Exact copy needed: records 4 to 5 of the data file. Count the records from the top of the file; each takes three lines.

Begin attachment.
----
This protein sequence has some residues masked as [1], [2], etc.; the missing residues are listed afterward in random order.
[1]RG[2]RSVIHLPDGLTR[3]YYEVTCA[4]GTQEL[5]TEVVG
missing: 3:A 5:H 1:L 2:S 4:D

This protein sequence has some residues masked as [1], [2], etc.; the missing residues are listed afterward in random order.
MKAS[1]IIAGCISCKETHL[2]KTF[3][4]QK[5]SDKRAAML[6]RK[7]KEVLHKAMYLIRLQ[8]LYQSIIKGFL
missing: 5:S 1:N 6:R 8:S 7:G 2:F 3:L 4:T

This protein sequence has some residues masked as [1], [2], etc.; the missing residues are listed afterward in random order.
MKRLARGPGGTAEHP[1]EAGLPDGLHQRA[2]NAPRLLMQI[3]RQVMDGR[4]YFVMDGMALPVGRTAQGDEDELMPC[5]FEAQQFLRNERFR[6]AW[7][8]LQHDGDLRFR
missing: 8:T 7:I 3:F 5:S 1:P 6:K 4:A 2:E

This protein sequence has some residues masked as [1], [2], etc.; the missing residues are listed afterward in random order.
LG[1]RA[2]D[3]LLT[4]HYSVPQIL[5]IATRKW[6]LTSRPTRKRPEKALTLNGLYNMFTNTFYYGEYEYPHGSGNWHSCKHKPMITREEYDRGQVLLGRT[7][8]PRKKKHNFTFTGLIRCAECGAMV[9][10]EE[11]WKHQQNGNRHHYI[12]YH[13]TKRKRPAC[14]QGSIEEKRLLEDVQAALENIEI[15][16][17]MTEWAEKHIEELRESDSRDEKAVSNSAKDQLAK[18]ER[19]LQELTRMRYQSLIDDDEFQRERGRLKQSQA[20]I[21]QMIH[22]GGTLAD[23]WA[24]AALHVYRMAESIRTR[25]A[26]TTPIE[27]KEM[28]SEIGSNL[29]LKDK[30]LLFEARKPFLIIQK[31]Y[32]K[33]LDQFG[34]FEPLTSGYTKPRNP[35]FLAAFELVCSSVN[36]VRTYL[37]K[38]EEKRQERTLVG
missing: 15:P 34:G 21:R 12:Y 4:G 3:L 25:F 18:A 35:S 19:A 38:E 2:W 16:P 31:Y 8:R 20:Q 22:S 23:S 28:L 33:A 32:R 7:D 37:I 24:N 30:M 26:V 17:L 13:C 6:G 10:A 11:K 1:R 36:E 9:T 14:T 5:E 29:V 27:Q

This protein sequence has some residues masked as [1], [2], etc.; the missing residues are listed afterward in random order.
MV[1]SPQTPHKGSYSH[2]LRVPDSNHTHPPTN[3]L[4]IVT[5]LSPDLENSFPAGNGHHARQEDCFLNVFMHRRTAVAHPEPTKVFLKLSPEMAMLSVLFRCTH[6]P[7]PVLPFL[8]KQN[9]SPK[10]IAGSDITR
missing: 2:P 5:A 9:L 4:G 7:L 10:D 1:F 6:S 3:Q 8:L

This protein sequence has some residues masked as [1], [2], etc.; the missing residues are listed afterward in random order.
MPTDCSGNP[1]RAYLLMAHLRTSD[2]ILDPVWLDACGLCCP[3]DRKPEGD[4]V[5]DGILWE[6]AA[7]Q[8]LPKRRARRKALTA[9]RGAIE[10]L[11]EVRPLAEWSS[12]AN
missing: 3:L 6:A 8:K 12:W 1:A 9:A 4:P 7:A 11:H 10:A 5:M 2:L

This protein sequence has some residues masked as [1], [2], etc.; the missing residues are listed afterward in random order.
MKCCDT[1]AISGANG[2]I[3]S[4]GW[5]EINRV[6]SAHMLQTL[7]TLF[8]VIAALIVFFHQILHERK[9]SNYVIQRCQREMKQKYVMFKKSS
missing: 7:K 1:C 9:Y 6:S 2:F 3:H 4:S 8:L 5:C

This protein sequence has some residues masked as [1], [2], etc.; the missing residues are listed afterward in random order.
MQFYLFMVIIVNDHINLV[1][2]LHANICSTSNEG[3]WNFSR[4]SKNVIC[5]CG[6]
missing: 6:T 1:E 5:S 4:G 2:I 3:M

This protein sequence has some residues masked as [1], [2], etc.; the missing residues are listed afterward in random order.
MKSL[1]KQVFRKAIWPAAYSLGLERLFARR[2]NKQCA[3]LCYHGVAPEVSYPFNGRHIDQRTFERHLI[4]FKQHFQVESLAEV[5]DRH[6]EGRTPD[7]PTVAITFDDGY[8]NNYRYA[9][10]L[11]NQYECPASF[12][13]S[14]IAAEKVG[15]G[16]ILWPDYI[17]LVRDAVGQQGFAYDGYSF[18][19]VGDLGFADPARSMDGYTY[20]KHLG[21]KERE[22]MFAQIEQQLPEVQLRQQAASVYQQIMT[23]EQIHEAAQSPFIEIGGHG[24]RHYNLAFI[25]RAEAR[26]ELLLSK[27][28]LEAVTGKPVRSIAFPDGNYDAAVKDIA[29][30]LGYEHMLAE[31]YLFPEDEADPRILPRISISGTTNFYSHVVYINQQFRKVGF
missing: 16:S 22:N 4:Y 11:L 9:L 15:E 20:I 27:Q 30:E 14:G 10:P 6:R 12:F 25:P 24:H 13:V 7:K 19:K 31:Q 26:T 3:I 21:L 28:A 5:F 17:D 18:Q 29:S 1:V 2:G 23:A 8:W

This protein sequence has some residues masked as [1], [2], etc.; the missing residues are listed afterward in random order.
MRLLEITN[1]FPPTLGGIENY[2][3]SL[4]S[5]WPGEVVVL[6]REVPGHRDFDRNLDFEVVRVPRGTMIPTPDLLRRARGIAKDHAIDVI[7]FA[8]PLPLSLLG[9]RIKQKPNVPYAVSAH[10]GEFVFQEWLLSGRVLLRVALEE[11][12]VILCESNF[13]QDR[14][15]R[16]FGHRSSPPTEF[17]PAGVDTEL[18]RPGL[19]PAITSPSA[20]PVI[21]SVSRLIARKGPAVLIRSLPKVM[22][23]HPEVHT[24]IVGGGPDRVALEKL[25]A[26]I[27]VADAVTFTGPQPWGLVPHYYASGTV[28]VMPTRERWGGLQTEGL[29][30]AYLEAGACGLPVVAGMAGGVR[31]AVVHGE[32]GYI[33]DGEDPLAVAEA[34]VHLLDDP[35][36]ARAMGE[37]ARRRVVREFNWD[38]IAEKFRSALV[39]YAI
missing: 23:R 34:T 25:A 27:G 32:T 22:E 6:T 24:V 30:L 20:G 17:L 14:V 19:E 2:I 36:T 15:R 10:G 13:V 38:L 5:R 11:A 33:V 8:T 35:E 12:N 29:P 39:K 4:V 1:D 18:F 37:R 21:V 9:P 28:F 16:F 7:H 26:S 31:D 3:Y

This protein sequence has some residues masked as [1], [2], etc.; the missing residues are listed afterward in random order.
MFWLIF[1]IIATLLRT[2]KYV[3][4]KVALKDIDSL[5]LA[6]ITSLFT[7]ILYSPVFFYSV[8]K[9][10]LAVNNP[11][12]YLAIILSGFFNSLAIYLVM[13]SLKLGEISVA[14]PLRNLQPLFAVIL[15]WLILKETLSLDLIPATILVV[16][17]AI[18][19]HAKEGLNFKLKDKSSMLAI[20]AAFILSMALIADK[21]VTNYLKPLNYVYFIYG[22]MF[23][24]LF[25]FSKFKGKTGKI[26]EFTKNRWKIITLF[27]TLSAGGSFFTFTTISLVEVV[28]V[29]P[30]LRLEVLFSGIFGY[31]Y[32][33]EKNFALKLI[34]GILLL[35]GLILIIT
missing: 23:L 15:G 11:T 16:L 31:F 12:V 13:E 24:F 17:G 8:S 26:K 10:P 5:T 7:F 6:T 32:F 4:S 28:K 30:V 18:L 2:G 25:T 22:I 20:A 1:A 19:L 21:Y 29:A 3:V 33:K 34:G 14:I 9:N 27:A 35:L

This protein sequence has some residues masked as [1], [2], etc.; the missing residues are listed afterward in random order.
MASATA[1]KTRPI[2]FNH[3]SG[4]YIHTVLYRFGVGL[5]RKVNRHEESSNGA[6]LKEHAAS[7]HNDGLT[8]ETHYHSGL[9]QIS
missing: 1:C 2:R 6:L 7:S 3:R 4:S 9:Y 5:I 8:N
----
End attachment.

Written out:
This protein sequence has some residues masked as [1], [2], etc.; the missing residues are listed afterward in random order.
LG[1]RA[2]D[3]LLT[4]HYSVPQIL[5]IATRKW[6]LTSRPTRKRPEKALTLNGLYNMFTNTFYYGEYEYPHGSGNWHSCKHKPMITREEYDRGQVLLGRT[7][8]PRKKKHNFTFTGLIRCAECGAMV[9][10]EE[11]WKHQQNGNRHHYI[12]YH[13]TKRKRPAC[14]QGSIEEKRLLEDVQAALENIEI[15][16][17]MTEWAEKHIEELRESDSRDEKAVSNSAKDQLAK[18]ER[19]LQELTRMRYQSLIDDDEFQRERGRLKQSQA[20]I[21]QMIH[22]GGTLAD[23]WA[24]AALHVYRMAESIRTR[25]A[26]TTPIE[27]KEM[28]SEIGSNL[29]LKDK[30]LLFEARKPFLIIQK[31]Y[32]K[33]LDQFG[34]FEPLTSGYTKPRNP[35]FLAAFELVCSSVN[36]VRTYL[37]K[38]EEKRQERTLVG
missing: 15:P 34:G 21:R 12:Y 4:G 3:L 25:F 18:A 35:S 19:A 38:E 2:W 16:P 31:Y 8:R 20:Q 22:S 23:S 28:L 33:A 32:R 7:D 37:I 24:N 30:M 26:V 17:L 13:C 6:G 10:A 11:K 1:R 36:E 9:T 14:T 5:E 29:V 27:Q

This protein sequence has some residues masked as [1], [2], etc.; the missing residues are listed afterward in random order.
MV[1]SPQTPHKGSYSH[2]LRVPDSNHTHPPTN[3]L[4]IVT[5]LSPDLENSFPAGNGHHARQEDCFLNVFMHRRTAVAHPEPTKVFLKLSPEMAMLSVLFRCTH[6]P[7]PVLPFL[8]KQN[9]SPK[10]IAGSDITR
missing: 2:P 5:A 9:L 4:G 7:L 10:D 1:F 6:S 3:Q 8:L